- ‘Future readiness’ is defined as a set of capabilities and orientations that enable companies to thrive in the future
- Researchers say SMEs and mid-sized companies’ leadership should focus on bridging their resilience gap and exploiting their high level of agility
- The report found circular economy can combat environment and social impact without sacrificing economic performance.
A new report from Aston University has highlighted opportunities for small and medium sized enterprises (SMEs) and mid-sized companies to develop strategies and pathways to increase their future readiness.
The report defines future readiness as “a set of capabilities and orientations that enable companies to thrive in the future”. For SMEs and mid-sized businesses to be future-ready, they must be successful on the three pillars of long-term growth, societal impact and adaptive capacity1.
Experts say they must be able to generate lasting financial strength driven by innovative business models, products and/or services, to affect society positively in line with environmental, social and governance (ESG) goals and to develop high levels of resilience and agility, which enables them to bounce back in difficult times and to identify and seize opportunities as they emerge, creating disruption in business models for the future.
The report aims to support leadership teams and the wider ecosystem in understanding how they can help increase the capacity for smaller companies to thrive and positively impact the economy and environment, as well as aid the recovery from the pandemic.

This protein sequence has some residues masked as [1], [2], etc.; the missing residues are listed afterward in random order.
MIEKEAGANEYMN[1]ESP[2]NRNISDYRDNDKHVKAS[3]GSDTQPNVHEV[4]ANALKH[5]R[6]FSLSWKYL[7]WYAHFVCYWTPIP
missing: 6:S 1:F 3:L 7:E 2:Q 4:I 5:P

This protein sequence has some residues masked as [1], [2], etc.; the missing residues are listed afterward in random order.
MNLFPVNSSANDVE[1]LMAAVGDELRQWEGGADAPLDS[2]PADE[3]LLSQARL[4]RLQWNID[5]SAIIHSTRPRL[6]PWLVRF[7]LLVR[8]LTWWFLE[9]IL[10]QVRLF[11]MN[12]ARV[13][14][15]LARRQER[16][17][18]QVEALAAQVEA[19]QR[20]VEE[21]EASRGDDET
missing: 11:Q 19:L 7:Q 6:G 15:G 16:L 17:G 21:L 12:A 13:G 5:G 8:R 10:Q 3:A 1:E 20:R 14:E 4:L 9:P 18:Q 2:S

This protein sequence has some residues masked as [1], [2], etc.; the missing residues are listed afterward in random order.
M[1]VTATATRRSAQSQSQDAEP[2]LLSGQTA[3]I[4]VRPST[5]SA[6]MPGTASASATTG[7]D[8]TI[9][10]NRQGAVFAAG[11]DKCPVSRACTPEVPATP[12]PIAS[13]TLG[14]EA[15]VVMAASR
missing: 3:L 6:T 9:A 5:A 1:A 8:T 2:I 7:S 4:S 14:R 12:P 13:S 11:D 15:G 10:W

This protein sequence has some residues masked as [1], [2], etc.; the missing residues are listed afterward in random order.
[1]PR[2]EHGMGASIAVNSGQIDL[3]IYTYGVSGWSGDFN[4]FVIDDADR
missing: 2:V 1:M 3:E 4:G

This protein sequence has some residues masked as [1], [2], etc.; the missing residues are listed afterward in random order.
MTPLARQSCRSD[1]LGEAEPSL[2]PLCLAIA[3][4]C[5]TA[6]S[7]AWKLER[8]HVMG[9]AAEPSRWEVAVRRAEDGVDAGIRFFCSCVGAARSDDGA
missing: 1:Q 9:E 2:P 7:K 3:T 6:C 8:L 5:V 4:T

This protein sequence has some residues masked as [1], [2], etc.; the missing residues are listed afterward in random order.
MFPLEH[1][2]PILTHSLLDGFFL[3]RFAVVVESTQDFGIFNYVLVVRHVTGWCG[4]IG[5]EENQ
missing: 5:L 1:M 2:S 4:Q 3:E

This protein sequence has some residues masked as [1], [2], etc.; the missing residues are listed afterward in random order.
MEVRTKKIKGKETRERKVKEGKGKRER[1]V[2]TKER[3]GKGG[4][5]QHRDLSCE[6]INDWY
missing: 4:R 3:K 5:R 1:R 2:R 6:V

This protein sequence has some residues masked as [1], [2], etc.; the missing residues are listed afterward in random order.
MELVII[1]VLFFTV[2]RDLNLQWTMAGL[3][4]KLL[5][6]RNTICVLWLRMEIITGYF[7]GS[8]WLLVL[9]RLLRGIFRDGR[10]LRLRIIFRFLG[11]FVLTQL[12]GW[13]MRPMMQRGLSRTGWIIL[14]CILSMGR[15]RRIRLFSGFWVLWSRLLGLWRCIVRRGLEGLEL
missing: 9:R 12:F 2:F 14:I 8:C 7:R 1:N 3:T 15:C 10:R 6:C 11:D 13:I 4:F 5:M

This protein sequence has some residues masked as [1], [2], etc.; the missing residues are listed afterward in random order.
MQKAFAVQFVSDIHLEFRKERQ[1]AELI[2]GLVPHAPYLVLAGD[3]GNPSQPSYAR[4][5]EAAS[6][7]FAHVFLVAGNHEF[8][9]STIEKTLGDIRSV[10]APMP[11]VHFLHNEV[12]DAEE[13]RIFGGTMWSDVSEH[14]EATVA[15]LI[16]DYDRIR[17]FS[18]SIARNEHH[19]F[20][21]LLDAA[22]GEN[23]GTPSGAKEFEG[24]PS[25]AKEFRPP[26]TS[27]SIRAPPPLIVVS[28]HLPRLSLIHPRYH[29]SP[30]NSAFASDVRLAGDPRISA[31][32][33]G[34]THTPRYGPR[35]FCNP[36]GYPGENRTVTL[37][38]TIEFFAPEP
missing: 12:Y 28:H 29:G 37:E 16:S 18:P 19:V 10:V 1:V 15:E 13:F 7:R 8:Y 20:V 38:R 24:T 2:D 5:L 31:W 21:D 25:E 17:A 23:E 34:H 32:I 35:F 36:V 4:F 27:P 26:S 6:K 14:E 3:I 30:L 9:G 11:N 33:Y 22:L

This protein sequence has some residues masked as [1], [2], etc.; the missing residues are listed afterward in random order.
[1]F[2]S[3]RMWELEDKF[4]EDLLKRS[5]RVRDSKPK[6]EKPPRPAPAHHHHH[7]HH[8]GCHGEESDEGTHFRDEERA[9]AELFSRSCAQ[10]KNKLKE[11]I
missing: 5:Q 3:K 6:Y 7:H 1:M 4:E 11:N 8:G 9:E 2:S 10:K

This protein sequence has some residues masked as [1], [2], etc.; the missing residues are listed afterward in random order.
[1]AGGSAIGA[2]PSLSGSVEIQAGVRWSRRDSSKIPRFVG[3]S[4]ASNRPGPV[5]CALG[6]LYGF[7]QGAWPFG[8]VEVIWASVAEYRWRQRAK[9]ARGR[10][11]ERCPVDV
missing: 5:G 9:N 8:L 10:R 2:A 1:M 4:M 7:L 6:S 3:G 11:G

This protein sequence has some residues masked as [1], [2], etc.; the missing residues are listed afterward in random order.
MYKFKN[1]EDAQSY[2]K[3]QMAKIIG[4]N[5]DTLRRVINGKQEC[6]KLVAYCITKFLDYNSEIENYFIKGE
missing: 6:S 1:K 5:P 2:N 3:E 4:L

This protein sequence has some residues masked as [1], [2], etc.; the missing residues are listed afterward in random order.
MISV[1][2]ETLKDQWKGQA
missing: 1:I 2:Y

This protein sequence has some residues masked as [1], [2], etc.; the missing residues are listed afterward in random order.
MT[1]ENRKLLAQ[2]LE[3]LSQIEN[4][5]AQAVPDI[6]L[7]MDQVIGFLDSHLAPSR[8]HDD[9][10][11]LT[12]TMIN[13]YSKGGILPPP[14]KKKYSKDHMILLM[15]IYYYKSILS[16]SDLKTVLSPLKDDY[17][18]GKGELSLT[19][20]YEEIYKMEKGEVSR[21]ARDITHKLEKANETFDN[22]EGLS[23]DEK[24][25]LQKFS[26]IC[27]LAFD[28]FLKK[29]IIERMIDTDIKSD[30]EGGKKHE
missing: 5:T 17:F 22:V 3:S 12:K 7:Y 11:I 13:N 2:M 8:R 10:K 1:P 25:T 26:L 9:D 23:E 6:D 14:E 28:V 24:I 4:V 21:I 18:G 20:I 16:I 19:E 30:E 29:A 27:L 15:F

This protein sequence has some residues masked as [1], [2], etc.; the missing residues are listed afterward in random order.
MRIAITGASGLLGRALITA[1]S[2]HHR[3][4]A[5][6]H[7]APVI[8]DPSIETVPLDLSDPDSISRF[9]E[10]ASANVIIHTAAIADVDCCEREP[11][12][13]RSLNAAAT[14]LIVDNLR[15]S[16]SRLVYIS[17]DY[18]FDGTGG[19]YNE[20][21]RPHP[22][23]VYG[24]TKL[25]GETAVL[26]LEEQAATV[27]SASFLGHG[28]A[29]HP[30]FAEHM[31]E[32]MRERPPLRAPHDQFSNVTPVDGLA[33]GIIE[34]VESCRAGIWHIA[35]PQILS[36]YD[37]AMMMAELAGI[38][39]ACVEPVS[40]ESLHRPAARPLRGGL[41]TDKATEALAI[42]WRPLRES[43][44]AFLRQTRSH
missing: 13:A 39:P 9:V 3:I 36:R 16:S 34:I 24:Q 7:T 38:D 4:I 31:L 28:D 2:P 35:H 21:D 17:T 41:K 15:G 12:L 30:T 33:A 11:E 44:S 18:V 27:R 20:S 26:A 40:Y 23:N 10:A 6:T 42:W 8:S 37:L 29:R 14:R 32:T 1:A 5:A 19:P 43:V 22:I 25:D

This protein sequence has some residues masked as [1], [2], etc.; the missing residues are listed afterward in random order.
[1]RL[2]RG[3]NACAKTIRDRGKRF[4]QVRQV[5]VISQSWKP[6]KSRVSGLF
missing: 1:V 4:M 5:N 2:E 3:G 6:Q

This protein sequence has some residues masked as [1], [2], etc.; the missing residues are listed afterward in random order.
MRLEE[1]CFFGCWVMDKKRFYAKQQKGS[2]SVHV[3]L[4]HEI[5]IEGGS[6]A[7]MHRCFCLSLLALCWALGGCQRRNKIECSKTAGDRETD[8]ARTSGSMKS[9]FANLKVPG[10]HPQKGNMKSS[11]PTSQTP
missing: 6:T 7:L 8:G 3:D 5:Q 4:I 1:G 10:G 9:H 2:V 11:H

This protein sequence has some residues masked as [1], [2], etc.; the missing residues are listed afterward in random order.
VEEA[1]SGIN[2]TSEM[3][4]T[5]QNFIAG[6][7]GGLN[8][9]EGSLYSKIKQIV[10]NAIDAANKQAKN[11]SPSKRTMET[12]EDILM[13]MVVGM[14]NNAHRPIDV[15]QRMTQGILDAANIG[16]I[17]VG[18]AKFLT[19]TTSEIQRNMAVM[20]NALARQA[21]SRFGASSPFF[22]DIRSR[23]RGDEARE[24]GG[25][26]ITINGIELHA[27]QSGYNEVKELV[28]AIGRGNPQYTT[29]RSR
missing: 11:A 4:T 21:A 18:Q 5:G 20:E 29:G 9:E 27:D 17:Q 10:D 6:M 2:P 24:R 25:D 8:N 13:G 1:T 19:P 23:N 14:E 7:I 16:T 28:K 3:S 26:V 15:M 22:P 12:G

Experts also say that circular economy adoption, where the ‘make, use and throw away’ supply chain is converted to ‘take, make, distribute, use and recycle’, in SMEs and mid-sized companies creates a win-win situation for every supply chain stakeholder through sustainability measures to achieve economic, environment and social performance.
The World Economic Forum will use the insights generated in this report to further support SMEs and mid-sized companies in their future readiness journey. This will be done through the creation of additional resources, including the continuous development of the Forum’s self-assessment and benchmarking tool on future readiness, the creation of a platform for informal peer-to-peer learning between companies and meet ups with key experts.
Prasanta Kumar Dey, professor in operations and information management at Aston Business School and lead author of the report, said:
“The post-COVID-19 era is significantly more challenging than most people had initially hoped. Heightened geopolitical tensions, the energy crisis, supply chain disruptions, hyperinflation and extreme weather events are just a few of the difficulties that will make the next decade a demanding one.
“SMEs and mid-sized companies’ leadership should try to focus on bridging their resilience gap and exploiting their high level of agility, afforded by their smaller size, as a competitive advantage.
“Future readiness capability building should not be developed as ad-hoc initiatives but should be embedded into key corporate strategies and decision-making processes, ideally from the beginning, so that it becomes part of the fundamental building blocks of the company.
“While smaller companies can go a long way in building their future readiness, it is important to recognise the direct and important impact that their wider policy environment has on their ability to thrive. It is therefore crucial for policymakers, investors and other stakeholders to do what is in their capabilities to contribute to building the future readiness of this segment of the economy.
“One of the high-impact areas of intervention at the system levels revolves around digital trade and includes implementing targeted measures to harmonize and drive trade data interoperability across borders and supply chains. This would greatly contribute to making it easier for smaller companies to trade internationally.”
You can find out more about the report findings here.